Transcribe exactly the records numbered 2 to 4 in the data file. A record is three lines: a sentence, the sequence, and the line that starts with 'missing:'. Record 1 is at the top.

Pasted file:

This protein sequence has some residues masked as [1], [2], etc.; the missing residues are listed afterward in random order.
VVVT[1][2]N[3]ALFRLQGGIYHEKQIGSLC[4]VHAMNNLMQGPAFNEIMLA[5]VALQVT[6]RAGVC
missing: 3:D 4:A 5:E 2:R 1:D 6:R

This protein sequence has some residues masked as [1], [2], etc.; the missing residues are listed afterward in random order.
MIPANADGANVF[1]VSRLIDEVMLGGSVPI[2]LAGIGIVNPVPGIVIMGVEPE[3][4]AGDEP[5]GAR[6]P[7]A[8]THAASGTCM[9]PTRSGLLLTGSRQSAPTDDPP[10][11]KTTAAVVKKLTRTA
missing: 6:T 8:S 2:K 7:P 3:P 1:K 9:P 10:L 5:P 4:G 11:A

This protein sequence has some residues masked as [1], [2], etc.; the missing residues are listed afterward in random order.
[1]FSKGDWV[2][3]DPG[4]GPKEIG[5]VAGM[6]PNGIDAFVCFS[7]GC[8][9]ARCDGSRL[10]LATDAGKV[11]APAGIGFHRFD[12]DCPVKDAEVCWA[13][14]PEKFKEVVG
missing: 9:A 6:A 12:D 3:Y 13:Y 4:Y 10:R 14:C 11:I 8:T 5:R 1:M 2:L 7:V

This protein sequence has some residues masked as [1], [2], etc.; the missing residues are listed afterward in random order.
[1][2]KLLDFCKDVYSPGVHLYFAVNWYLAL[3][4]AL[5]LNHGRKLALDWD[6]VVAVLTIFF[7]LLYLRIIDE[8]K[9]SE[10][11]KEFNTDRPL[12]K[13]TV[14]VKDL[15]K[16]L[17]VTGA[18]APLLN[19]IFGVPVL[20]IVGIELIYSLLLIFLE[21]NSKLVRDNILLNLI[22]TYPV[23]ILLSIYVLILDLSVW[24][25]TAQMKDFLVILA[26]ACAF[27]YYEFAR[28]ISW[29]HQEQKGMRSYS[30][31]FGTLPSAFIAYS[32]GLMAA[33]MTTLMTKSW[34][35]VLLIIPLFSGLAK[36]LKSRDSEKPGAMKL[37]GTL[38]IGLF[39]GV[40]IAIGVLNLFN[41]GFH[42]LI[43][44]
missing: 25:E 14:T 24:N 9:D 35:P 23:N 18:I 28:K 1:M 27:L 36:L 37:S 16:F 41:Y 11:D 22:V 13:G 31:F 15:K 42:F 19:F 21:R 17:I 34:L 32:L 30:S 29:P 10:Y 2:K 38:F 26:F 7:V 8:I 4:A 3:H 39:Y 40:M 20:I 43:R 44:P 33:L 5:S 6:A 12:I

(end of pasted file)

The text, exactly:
This protein sequence has some residues masked as [1], [2], etc.; the missing residues are listed afterward in random order.
MIPANADGANVF[1]VSRLIDEVMLGGSVPI[2]LAGIGIVNPVPGIVIMGVEPE[3][4]AGDEP[5]GAR[6]P[7]A[8]THAASGTCM[9]PTRSGLLLTGSRQSAPTDDPP[10][11]KTTAAVVKKLTRTA
missing: 6:T 8:S 2:K 7:P 3:P 1:K 9:P 10:L 5:P 4:G 11:A

This protein sequence has some residues masked as [1], [2], etc.; the missing residues are listed afterward in random order.
[1]FSKGDWV[2][3]DPG[4]GPKEIG[5]VAGM[6]PNGIDAFVCFS[7]GC[8][9]ARCDGSRL[10]LATDAGKV[11]APAGIGFHRFD[12]DCPVKDAEVCWA[13][14]PEKFKEVVG
missing: 9:A 6:A 12:D 3:Y 13:Y 4:Y 10:R 14:C 11:I 8:T 5:R 1:M 2:L 7:V

This protein sequence has some residues masked as [1], [2], etc.; the missing residues are listed afterward in random order.
[1][2]KLLDFCKDVYSPGVHLYFAVNWYLAL[3][4]AL[5]LNHGRKLALDWD[6]VVAVLTIFF[7]LLYLRIIDE[8]K[9]SE[10][11]KEFNTDRPL[12]K[13]TV[14]VKDL[15]K[16]L[17]VTGA[18]APLLN[19]IFGVPVL[20]IVGIELIYSLLLIFLE[21]NSKLVRDNILLNLI[22]TYPV[23]ILLSIYVLILDLSVW[24][25]TAQMKDFLVILA[26]ACAF[27]YYEFAR[28]ISW[29]HQEQKGMRSYS[30][31]FGTLPSAFIAYS[32]GLMAA[33]MTTLMTKSW[34][35]VLLIIPLFSGLAK[36]LKSRDSEKPGAMKL[37]GTL[38]IGLF[39]GV[40]IAIGVLNLFN[41]GFH[42]LI[43][44]
missing: 25:E 14:T 24:N 9:D 35:P 23:N 18:I 28:K 1:M 27:L 36:L 37:S 16:F 41:Y 11:D 22:V 13:G 31:F 15:K 42:F 19:F 21:R 17:I 34:L 32:L 30:S 29:P 10:Y 2:K 38:F 26:F 7:V 8:I 4:A 3:H 39:Y 40:M 20:I 43:R 44:P 33:L 5:S 6:A 12:I